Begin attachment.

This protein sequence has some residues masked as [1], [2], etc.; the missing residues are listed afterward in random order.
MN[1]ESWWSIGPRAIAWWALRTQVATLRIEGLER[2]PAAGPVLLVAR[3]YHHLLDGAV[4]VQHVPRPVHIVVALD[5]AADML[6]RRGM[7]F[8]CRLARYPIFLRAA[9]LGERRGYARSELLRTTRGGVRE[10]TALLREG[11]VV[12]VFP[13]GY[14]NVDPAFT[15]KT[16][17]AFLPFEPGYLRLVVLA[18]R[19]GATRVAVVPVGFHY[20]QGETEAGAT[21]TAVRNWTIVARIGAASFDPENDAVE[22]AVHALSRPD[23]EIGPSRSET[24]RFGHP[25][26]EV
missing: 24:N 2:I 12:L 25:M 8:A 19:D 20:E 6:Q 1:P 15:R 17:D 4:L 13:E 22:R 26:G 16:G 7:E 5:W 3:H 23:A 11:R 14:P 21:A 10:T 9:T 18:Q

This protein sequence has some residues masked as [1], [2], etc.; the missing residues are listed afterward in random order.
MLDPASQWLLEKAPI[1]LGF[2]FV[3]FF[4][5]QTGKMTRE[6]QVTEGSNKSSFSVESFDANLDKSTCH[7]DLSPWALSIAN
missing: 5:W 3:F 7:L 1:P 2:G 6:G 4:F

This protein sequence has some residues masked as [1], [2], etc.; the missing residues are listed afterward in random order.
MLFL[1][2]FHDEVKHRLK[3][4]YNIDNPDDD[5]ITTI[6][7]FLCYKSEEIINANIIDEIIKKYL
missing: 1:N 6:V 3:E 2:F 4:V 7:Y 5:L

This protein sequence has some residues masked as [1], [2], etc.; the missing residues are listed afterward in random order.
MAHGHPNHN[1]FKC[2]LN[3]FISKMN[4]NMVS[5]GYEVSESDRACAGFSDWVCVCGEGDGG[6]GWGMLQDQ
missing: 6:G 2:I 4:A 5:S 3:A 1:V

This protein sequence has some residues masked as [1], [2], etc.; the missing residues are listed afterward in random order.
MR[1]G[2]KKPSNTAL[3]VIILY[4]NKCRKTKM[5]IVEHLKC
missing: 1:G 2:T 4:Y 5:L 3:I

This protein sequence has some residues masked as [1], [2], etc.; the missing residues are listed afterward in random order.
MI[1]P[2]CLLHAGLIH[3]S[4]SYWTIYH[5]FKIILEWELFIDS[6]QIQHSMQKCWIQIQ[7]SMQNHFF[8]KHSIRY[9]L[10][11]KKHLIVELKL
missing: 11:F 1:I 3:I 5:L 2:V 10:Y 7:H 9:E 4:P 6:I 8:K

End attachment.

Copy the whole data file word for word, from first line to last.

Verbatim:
This protein sequence has some residues masked as [1], [2], etc.; the missing residues are listed afterward in random order.
MN[1]ESWWSIGPRAIAWWALRTQVATLRIEGLER[2]PAAGPVLLVAR[3]YHHLLDGAV[4]VQHVPRPVHIVVALD[5]AADML[6]RRGM[7]F[8]CRLARYPIFLRAA[9]LGERRGYARSELLRTTRGGVRE[10]TALLREG[11]VV[12]VFP[13]GY[14]NVDPAFT[15]KT[16][17]AFLPFEPGYLRLVVLA[18]R[19]GATRVAVVPVGFHY[20]QGETEAGAT[21]TAVRNWTIVARIGAASFDPENDAVE[22]AVHALSRPD[23]EIGPSRSET[24]RFGHP[25][26]EV
missing: 24:N 2:I 12:L 25:M 8:A 19:D 20:E 6:Q 1:P 15:R 17:D 4:L 13:E 22:R 26:G 16:G 7:E 5:W 3:H 23:A 11:R 14:P 21:A 10:T 9:T 18:Q

This protein sequence has some residues masked as [1], [2], etc.; the missing residues are listed afterward in random order.
MLDPASQWLLEKAPI[1]LGF[2]FV[3]FF[4][5]QTGKMTRE[6]QVTEGSNKSSFSVESFDANLDKSTCH[7]DLSPWALSIAN
missing: 5:W 3:F 7:L 1:P 2:G 6:G 4:F

This protein sequence has some residues masked as [1], [2], etc.; the missing residues are listed afterward in random order.
MLFL[1][2]FHDEVKHRLK[3][4]YNIDNPDDD[5]ITTI[6][7]FLCYKSEEIINANIIDEIIKKYL
missing: 1:N 6:V 3:E 2:F 4:V 7:Y 5:L

This protein sequence has some residues masked as [1], [2], etc.; the missing residues are listed afterward in random order.
MAHGHPNHN[1]FKC[2]LN[3]FISKMN[4]NMVS[5]GYEVSESDRACAGFSDWVCVCGEGDGG[6]GWGMLQDQ
missing: 6:G 2:I 4:A 5:S 3:A 1:V

This protein sequence has some residues masked as [1], [2], etc.; the missing residues are listed afterward in random order.
MR[1]G[2]KKPSNTAL[3]VIILY[4]NKCRKTKM[5]IVEHLKC
missing: 1:G 2:T 4:Y 5:L 3:I

This protein sequence has some residues masked as [1], [2], etc.; the missing residues are listed afterward in random order.
MI[1]P[2]CLLHAGLIH[3]S[4]SYWTIYH[5]FKIILEWELFIDS[6]QIQHSMQKCWIQIQ[7]SMQNHFF[8]KHSIRY[9]L[10][11]KKHLIVELKL
missing: 11:F 1:I 3:I 5:L 2:V 10:Y 7:H 9:E 4:P 6:I 8:K